When stray cats hunt, they typically target the easiest prey like mice or pigeons, or whichever animal is most common in the area at the time of the year. Therefore, stray cats are more likely to attack squirrels in woody urban areas.
If s stray cat kills a squirrel, even for fun, it is likely to eat it because stray cats value food more than domestic ones. They won’t leave the source of meat on the ground without purpose.
Risks of Cats Hunting Squirrels
If your cat hunts squirrels, learn about the risks of eating squirrel meat and otherwise interacting with these seemingly cute animals.
The primary risk associated with hunting squirrels is injuries. Squirrel claws and teeth can leave scratches and bite marks on the cat’s skin that can easily become infected because they are deep.
Experienced stray cats might know to finish off a squirrel quickly because it will fight back, but domestic cats may not know how to do it and get severe damage.
Another risk of hunting squirrels for cats is poisoning. Squirrels sometimes consume poison intended for rodents and continue running around for several days afterward. If a cat eats such a squirrel, it might die or become severely sick.
Squirrel bones are a choking hazard, particularly for domestic cats who aren’t used to chewing bones. Squirrels might carry many diseases that can transmit to cats and, sometimes, even humans.
Diseases transmitted by squirrels include rabies, leptospirosis, tularemia, salmonellosis, Lyme disease, and plague. Vaccinations are crucial to prevent your cat from contracting these conditions.
Everyone is familiar with rabies, but leptospirosis is no less nasty disease. It affects all mammals, including humans, and causes organ failure leading to death.
Tularemia is another terrifying condition causing high fever, jaundice, painful lymph nodes, and organ failure. Lets’ not even get started on plague – it kills pets extremely fast.
Lastly, squirrels can transmit parasites like fleas, ticks, and worms, leading to severe illness. If your cat is regularly hunting squirrels, check its body for any scratch or bite marks after every walk and disinfect them if necessary.
Then, bring your cat to a vet for a blood count to rule out the possibility of dangerous diseases like rabies.
How to Prevent a Cat from Killing Squirrels
Now that you know about the risks of cats eating squirrels, you might wonder how to prevent a cat from hunting wildlife. The best way to do so is to get your cat a bell collar that will alert animals your cat’s approaching.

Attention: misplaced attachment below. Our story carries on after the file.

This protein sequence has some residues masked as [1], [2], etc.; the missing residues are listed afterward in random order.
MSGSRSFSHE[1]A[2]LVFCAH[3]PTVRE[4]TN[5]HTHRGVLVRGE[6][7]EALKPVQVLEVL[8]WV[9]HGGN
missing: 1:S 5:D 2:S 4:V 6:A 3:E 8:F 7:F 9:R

Once squirrels in the area will hear the bell ringing, they will run away, leaving your cat no chance to catch them. However, many cats find bells annoying and try to rip them off. Furthermore, the bell might get caught on to something.
Bird bibs are an excellent alternative to cat bell collars. Bibs are made from colorful fabric visible from a distance but not distracting the cat with noise. Plus, bibs are softer and feel more comfortable on the neck.
You should also ensure that your cat gets enough mental and physical enrichment at home to keep its instincts at bay. A tired cat is less likely to run for challenging prey.
Assess your cat’s diet. If your cat frequently hunts wildlife, it either has powerful instincts or doesn’t receive all the necessary nutrients at home.
Lastly, consider building an enclosure if you have a garden for your act to enjoy fresh air without escaping. In any case, keep your cat’s vaccinations up to date and regularly treat it for parasites if you allow it to walk outdoors.
Can Cats and Squirrels Get Along?
If you have a squirrel regularly coming to your backyard or a pet squirrel, you might wonder whether cats and squirrels can get along. Although this is unlikely, some cats indeed can become friends with squirrels.
In the wild, a cat will inevitably perceive a squirrel as prey, no matter how frequently they encounter each other. But if you have a pet squirrel, you can teach your pets to get along or at least ignore each other.
Introduction plays a crucial role. Take things slowly, gradually increasing the time your pets spend together and decreasing the distance. Pay attention to both pets’ reactions and separate them when you notice signs of anxiety or aggression.
Still, even if you manage to train your cat not to attack the squirrel, you must keep them separate whenever you can’t supervise them. All cats are hunters at heart and might attack a smaller pet when owners aren’t home.